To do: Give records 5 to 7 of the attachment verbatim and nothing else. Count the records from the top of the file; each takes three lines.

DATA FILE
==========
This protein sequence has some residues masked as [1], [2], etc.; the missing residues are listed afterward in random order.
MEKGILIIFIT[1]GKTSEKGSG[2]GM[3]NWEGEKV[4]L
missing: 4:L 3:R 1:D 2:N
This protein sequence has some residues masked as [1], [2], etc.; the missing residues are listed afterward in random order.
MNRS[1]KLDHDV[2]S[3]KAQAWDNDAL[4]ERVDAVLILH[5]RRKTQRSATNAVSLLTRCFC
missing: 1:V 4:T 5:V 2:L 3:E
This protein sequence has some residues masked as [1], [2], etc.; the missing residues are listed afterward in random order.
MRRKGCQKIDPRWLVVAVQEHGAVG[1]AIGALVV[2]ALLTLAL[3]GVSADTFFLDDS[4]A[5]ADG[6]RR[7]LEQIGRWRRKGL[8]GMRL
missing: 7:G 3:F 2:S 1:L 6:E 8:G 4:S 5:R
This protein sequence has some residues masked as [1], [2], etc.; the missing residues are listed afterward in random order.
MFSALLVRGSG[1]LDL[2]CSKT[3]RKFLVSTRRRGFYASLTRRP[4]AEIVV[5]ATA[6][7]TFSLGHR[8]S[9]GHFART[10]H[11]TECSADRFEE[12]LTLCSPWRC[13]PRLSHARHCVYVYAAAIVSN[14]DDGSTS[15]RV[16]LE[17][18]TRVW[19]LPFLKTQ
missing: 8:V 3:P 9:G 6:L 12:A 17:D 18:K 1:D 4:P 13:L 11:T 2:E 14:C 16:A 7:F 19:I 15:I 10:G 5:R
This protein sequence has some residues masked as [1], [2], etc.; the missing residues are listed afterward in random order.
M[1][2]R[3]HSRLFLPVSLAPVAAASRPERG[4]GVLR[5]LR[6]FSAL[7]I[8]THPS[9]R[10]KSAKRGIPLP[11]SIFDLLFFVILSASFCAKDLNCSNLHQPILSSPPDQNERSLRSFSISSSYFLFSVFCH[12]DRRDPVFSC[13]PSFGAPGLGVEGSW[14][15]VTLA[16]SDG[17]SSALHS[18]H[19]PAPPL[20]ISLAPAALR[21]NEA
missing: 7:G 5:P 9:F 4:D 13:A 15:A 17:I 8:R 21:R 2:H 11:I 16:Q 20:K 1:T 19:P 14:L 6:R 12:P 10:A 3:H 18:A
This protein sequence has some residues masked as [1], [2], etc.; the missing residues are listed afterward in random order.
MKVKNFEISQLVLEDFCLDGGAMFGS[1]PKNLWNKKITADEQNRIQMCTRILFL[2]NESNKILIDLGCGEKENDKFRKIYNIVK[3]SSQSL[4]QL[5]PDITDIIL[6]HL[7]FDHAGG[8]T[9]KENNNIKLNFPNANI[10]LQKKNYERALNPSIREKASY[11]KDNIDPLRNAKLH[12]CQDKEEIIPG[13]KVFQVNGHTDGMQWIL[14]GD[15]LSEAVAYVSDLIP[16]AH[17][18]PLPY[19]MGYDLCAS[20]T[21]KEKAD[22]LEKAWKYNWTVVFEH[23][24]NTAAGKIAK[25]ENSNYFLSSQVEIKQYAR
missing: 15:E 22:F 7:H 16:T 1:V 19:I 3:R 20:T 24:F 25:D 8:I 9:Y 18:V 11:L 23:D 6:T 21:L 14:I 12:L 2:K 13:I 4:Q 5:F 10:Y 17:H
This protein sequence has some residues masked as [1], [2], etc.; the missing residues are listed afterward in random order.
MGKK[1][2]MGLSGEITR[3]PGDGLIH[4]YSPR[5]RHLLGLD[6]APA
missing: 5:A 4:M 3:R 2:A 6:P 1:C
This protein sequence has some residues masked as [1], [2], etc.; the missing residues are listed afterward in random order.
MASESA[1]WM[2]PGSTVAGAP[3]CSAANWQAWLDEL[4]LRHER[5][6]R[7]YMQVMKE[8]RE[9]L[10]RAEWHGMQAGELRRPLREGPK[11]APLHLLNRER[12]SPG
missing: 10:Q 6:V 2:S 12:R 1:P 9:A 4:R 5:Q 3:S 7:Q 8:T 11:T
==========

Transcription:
This protein sequence has some residues masked as [1], [2], etc.; the missing residues are listed afterward in random order.
M[1][2]R[3]HSRLFLPVSLAPVAAASRPERG[4]GVLR[5]LR[6]FSAL[7]I[8]THPS[9]R[10]KSAKRGIPLP[11]SIFDLLFFVILSASFCAKDLNCSNLHQPILSSPPDQNERSLRSFSISSSYFLFSVFCH[12]DRRDPVFSC[13]PSFGAPGLGVEGSW[14][15]VTLA[16]SDG[17]SSALHS[18]H[19]PAPPL[20]ISLAPAALR[21]NEA
missing: 7:G 5:P 9:F 4:D 13:A 15:A 17:I 8:R 21:R 2:H 11:I 16:Q 20:K 1:T 19:P 14:L 6:R 12:P 10:A 3:H 18:A
This protein sequence has some residues masked as [1], [2], etc.; the missing residues are listed afterward in random order.
MKVKNFEISQLVLEDFCLDGGAMFGS[1]PKNLWNKKITADEQNRIQMCTRILFL[2]NESNKILIDLGCGEKENDKFRKIYNIVK[3]SSQSL[4]QL[5]PDITDIIL[6]HL[7]FDHAGG[8]T[9]KENNNIKLNFPNANI[10]LQKKNYERALNPSIREKASY[11]KDNIDPLRNAKLH[12]CQDKEEIIPG[13]KVFQVNGHTDGMQWIL[14]GD[15]LSEAVAYVSDLIP[16]AH[17][18]PLPY[19]MGYDLCAS[20]T[21]KEKAD[22]LEKAWKYNWTVVFEH[23][24]NTAAGKIAK[25]ENSNYFLSSQVEIKQYAR
missing: 15:E 22:F 7:H 16:T 1:V 19:I 3:R 20:T 24:F 25:D 8:I 9:Y 18:V 11:L 23:D 6:T 21:L 14:I 12:L 2:K 13:I 4:Q 5:F 10:Y 17:H
This protein sequence has some residues masked as [1], [2], etc.; the missing residues are listed afterward in random order.
MGKK[1][2]MGLSGEITR[3]PGDGLIH[4]YSPR[5]RHLLGLD[6]APA
missing: 5:A 4:M 3:R 2:A 6:P 1:C